Law professor Hannibal Travis says, “Heck, no!’ Well, not in so many words- but he does see our freedoms slipping away. The reason- he says that the Supreme Court and lesser courts lately too often rule in favor of the haves: broadband companies, copyright holders, and trademark owners. Is he right? Are corporate greed and paranoia curtailing freedom of speech and freedom of the press?

Link

KANSAS- THE FINAL FRONTIER?

Who knew? The largest collection of Russian space program and cosmonaut artifacts outside of Moscow isn’t in Paris, London, New York, or Washington, DC- it’s in Hutchison, Kansas. Why in the name of Gus Grissom’s ghost should that be, you ask? Because when the Smithsonian Institution was divesting itself of part of its space artifacts collection in the mid-1970’s, the Kansas Cosmosphere and Space Center snapped up everything it could get its paws on. Interested?

Link

Monday, November 26, 2007

ANGELS IN ST. LOUIS, PT. 1

Interesting statuary in Bellefontaine Cemetery, St. Louis, Missouri.



Photo by Tom Pearson, MoSGA Newsletter Editor.

NATIONAL SERVICE: AN IDEA WHOSE TIME HAS COME?

Do you have memories of the CCC or the WPA? There's some interest in reviving that "public works" ethic of the 1930s. One proposal Congress is currently considering: we’ve got great U.S. military academies- maybe it’s time we had a similar institution for young people interested in public service of a non-military character:

“The U.S. Public Service Academy will be America’s first national civilian university, a flagship institution designed to build a 'more perfect union' by developing leaders of character dedicated to service in the public sector.

Modeled on the military service academies, the Public Service Academy will provide a rigorous undergraduate education followed by five years of civilian service to the country. It will develop young leaders with the character, intellect, and experience necessary to meet the challenges of the twenty-first century. Join us as we build our generation’s defining public institution.”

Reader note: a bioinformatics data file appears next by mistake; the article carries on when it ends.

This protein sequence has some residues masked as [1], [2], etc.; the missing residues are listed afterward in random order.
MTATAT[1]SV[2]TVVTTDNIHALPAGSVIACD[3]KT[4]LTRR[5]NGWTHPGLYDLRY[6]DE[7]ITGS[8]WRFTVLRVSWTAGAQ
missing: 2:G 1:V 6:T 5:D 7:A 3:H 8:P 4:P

Link

LIVE DOCUMENTS

Live Documents is an online application that is similar in many ways to Microsoft Office. The company behind it, in fact, is promoting it as a free alternative to Microsoft Office. Live Documents is free for individuals and low-cost for businesses and non-profits. You need to sign up (simple process) and get invited to use Live Documents- they’re wisely trying to avoid the usual server crush/crash that often cripples hot new Web sites. Interested? Take a look!

Link

BTW, there’s a lengthy post on Live Documents on Dick Eastman’s blog.

IS THERE A MAFIOSO IN THE FAMILY?

If there's a Mafia kingpin (or triggerman) on a branch of your family tree, the FBI is going to be on your most wanted list. They’ve put together a website that provides info on organized crime in the U.S. in all its various incarnations. Whether you’re just an inquiring mind, are researching a gangster ancestor, or are planning to rat on various members of your current “family,” this site will be your one-stop “Mobsters R Us” shopping center:

Link

Sunday, November 25, 2007

THEY HAD A DIFFERENT NAME FOR IT, BUT IT KILLED THEM JUST AS DEAD…

At some point every genealogist runs across a cause of death listed on a death certificate or in a newspaper obit that doesn’t make sense. That’s because our forbears had different names for many diseases (and because modern medicine has made some diseases much less common than they once were). Lucky for you, a guy named Rudy is working hard to compile a dictionary of archaic disease terms. Think of Rudy as a past to present translator who’s on duty 24/7. Need to know what killed your heroic forbear? Go to Antiquus Morbus and ask Rudy- the archaic disease name you need a modern name for is probably there, and if it's not, Rudy will try to find the answer for you!

Link

WHEN YOU WISH UPON A TSAR

It seems obvious that SOMEBODY out there is still interested in the Romanov family and the last home they lived in prior to their short but extremely eventful stay at the Bolshevik Hilton: this site’s main page notes that it gets 1,000,000 hits per month. That’s a WHOLE lot of wishing upon a tsar, don’t you think?